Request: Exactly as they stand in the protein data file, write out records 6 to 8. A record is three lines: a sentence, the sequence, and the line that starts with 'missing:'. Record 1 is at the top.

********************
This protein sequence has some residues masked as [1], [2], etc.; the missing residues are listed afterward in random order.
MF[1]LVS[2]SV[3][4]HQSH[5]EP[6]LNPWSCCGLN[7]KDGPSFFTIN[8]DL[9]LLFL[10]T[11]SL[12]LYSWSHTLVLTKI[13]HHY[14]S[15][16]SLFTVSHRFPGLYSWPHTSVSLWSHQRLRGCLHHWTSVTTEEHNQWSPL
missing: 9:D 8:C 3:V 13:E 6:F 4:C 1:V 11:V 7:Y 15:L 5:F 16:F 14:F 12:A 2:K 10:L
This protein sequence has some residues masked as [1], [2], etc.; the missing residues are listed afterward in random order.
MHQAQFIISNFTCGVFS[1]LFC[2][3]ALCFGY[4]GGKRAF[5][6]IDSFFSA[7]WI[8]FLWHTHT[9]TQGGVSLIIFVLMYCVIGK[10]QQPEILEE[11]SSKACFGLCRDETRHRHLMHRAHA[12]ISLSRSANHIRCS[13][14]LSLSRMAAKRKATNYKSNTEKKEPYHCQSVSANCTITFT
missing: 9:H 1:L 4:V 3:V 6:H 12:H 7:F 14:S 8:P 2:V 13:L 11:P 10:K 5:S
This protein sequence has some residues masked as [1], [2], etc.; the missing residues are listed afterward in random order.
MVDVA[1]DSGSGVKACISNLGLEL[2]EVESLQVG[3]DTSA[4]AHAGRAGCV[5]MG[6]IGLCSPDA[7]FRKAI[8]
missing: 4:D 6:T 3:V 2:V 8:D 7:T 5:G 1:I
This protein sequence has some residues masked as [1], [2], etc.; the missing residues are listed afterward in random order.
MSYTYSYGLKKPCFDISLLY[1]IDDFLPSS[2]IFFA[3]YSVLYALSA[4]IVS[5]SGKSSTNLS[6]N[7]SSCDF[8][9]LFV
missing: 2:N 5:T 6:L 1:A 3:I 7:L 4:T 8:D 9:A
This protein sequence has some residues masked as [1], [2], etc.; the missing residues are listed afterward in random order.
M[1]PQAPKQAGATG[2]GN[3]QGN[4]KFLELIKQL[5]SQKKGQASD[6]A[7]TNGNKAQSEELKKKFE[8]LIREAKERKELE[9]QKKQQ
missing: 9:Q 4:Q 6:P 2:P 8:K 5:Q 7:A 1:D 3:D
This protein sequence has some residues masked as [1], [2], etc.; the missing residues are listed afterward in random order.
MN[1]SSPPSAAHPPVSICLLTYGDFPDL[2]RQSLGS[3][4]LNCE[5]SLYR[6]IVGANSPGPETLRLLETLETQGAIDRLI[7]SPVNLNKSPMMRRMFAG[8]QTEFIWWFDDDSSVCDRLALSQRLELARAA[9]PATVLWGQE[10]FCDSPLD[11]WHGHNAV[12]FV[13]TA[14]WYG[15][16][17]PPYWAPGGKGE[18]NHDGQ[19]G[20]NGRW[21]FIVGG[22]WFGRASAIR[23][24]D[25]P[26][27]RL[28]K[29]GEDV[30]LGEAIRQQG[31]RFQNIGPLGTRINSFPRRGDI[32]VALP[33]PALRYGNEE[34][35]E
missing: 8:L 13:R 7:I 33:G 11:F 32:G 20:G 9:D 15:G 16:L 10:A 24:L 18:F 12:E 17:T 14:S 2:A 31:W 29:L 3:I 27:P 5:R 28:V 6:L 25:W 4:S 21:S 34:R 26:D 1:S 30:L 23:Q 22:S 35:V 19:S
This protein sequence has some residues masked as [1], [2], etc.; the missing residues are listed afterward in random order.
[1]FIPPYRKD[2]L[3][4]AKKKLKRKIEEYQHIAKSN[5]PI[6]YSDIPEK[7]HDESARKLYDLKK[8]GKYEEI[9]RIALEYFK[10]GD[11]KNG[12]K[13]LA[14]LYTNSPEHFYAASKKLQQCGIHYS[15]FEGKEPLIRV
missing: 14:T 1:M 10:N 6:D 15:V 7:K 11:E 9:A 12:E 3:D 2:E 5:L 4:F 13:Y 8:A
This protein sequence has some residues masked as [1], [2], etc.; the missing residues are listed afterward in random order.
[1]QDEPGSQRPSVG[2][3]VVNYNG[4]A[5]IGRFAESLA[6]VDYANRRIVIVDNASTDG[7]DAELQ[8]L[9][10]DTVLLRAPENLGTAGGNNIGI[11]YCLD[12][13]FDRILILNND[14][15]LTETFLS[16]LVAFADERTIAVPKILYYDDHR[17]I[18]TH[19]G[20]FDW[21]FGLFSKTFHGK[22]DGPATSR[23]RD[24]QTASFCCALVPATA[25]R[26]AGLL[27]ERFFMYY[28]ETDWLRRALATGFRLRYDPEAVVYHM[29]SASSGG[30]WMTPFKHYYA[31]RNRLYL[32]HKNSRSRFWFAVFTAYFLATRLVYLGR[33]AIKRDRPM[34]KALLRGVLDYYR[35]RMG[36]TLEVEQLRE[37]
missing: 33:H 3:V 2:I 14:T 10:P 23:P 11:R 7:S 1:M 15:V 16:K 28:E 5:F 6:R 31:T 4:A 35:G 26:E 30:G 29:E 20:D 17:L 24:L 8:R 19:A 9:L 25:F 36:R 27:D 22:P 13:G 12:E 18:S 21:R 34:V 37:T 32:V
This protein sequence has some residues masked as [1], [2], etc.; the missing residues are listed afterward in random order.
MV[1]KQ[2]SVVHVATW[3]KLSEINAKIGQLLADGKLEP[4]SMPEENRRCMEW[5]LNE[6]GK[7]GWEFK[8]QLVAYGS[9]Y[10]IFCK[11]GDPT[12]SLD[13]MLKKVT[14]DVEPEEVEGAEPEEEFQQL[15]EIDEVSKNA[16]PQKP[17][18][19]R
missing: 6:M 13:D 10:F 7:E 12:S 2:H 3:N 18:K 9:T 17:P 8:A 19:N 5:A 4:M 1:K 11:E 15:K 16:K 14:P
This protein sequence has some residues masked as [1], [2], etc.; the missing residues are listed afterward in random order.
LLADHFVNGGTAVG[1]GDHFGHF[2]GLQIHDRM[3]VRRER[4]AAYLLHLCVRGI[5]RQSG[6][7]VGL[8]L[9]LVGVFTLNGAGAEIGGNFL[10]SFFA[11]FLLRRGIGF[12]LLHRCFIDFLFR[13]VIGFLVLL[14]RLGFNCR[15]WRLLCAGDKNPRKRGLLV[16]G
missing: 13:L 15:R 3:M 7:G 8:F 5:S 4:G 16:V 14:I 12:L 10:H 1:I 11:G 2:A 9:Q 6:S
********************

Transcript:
This protein sequence has some residues masked as [1], [2], etc.; the missing residues are listed afterward in random order.
MN[1]SSPPSAAHPPVSICLLTYGDFPDL[2]RQSLGS[3][4]LNCE[5]SLYR[6]IVGANSPGPETLRLLETLETQGAIDRLI[7]SPVNLNKSPMMRRMFAG[8]QTEFIWWFDDDSSVCDRLALSQRLELARAA[9]PATVLWGQE[10]FCDSPLD[11]WHGHNAV[12]FV[13]TA[14]WYG[15][16][17]PPYWAPGGKGE[18]NHDGQ[19]G[20]NGRW[21]FIVGG[22]WFGRASAIR[23][24]D[25]P[26][27]RL[28]K[29]GEDV[30]LGEAIRQQG[31]RFQNIGPLGTRINSFPRRGDI[32]VALP[33]PALRYGNEE[34][35]E
missing: 8:L 13:R 7:I 33:G 11:F 32:G 20:G 9:D 15:G 16:L 10:A 24:L 18:F 12:E 17:T 14:S 2:A 31:W 29:L 3:I 27:P 5:R 28:V 6:L 25:W 4:S 21:S 34:R 26:D 1:S 30:L 23:Q 22:S 35:V 19:S
This protein sequence has some residues masked as [1], [2], etc.; the missing residues are listed afterward in random order.
[1]FIPPYRKD[2]L[3][4]AKKKLKRKIEEYQHIAKSN[5]PI[6]YSDIPEK[7]HDESARKLYDLKK[8]GKYEEI[9]RIALEYFK[10]GD[11]KNG[12]K[13]LA[14]LYTNSPEHFYAASKKLQQCGIHYS[15]FEGKEPLIRV
missing: 14:T 1:M 10:N 6:D 15:V 7:K 11:E 9:A 12:E 3:D 2:E 5:L 4:F 13:Y 8:A
This protein sequence has some residues masked as [1], [2], etc.; the missing residues are listed afterward in random order.
[1]QDEPGSQRPSVG[2][3]VVNYNG[4]A[5]IGRFAESLA[6]VDYANRRIVIVDNASTDG[7]DAELQ[8]L[9][10]DTVLLRAPENLGTAGGNNIGI[11]YCLD[12][13]FDRILILNND[14][15]LTETFLS[16]LVAFADERTIAVPKILYYDDHR[17]I[18]TH[19]G[20]FDW[21]FGLFSKTFHGK[22]DGPATSR[23]RD[24]QTASFCCALVPATA[25]R[26]AGLL[27]ERFFMYY[28]ETDWLRRALATGFRLRYDPEAVVYHM[29]SASSGG[30]WMTPFKHYYA[31]RNRLYL[32]HKNSRSRFWFAVFTAYFLATRLVYLGR[33]AIKRDRPM[34]KALLRGVLDYYR[35]RMG[36]TLEVEQLRE[37]
missing: 33:H 3:V 2:I 14:T 10:P 23:P 11:R 7:S 1:M 15:V 16:K 28:E 5:F 6:R 31:T 4:A 35:G 26:E 30:G 29:E 20:D 17:L 24:L 8:R 19:A 9:L 25:F 36:R 27:D 22:P 13:G 12:E 18:S 21:R 34:V 37:T 32:V